*WARNING: this article only contains SPOILERS from Episode 1 of Game of Thrones.
“Game of Thrones” is my favourite TV series of all time. I may have mentioned that before. And I am not alone in loving it. It is the most pirated TV show on the planet, showing that people worldwide are desperate to watch and keep up to date with the series. Not only does it have the approval of many fans, but it is also beloved by the critics, and has won more Emmy awards than any other TV drama in history.
GoT has made HBO a network to be reckoned with, as well as making them tons of money. Other networks, like Amazon, are desperate to recreate the success of GoT – however, it is not that simple. The success of GoT was unprecedented, as fantasy films and TV series usually have a very niche audience and are rarely profitable, with a few exceptions. Trying to pinpoint what makes GoT so popular is a bit like trying to arrest Melisandre’s shadow demon for murder, but I will make an attempt here.
Given such a broad subject, I went back and watched the first episode of Season 1 of GoT to try and give this article some focus. After all, Episode 1 is where everybody begins (presumably), and based on that decides whether or not to continue watching the series. I haven’t watched the GoT pilot for several years, although this was about my third or fourth time watching it. Despite knowing exactly what was going to happen, I found myself as gripped as I had been seeing it for the very first time.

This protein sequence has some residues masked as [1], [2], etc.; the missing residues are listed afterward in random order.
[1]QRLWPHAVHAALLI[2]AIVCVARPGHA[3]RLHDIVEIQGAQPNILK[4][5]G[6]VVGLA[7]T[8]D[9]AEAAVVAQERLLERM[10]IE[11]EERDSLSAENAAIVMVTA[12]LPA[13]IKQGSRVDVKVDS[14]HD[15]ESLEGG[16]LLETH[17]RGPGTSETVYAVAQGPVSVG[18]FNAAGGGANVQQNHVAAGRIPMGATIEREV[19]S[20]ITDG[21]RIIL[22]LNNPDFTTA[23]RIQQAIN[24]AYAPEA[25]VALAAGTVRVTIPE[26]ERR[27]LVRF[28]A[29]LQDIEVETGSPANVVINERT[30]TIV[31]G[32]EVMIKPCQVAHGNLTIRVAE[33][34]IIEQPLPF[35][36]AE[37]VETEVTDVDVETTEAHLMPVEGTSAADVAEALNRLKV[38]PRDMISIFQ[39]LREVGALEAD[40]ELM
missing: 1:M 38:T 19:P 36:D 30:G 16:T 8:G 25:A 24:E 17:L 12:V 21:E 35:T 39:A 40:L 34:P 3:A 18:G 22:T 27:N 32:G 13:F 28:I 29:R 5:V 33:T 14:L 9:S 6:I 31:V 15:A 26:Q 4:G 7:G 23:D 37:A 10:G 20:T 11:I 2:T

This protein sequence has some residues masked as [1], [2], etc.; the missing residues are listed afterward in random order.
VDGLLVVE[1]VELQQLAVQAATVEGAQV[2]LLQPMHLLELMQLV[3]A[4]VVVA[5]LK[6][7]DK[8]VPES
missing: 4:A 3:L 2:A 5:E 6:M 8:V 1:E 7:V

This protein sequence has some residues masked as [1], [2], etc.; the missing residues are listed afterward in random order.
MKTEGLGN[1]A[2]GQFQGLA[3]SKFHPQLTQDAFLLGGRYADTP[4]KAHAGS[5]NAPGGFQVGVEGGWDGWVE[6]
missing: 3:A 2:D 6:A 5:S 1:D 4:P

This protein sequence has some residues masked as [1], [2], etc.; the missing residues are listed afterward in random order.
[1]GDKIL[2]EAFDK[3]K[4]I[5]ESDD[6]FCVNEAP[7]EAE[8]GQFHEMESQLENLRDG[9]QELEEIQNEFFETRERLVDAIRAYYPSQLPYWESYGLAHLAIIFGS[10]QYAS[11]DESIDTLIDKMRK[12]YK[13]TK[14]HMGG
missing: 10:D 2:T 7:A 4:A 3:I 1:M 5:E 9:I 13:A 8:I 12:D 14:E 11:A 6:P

A Stark Contrast
The first 7 minutes of GoT is unusual in that it shows us a set of three characters that are not at all integral to the overall narrative. This quite literal cold open introduces the element of the supernatural into the story at a very early stage, which is strange because many of the fantasy elements in the series are often not emphasised. The White Walkers, the dragons and the use of magic exist mostly on the periphery of the story, although as the series reaches its final act, these become more prevalent.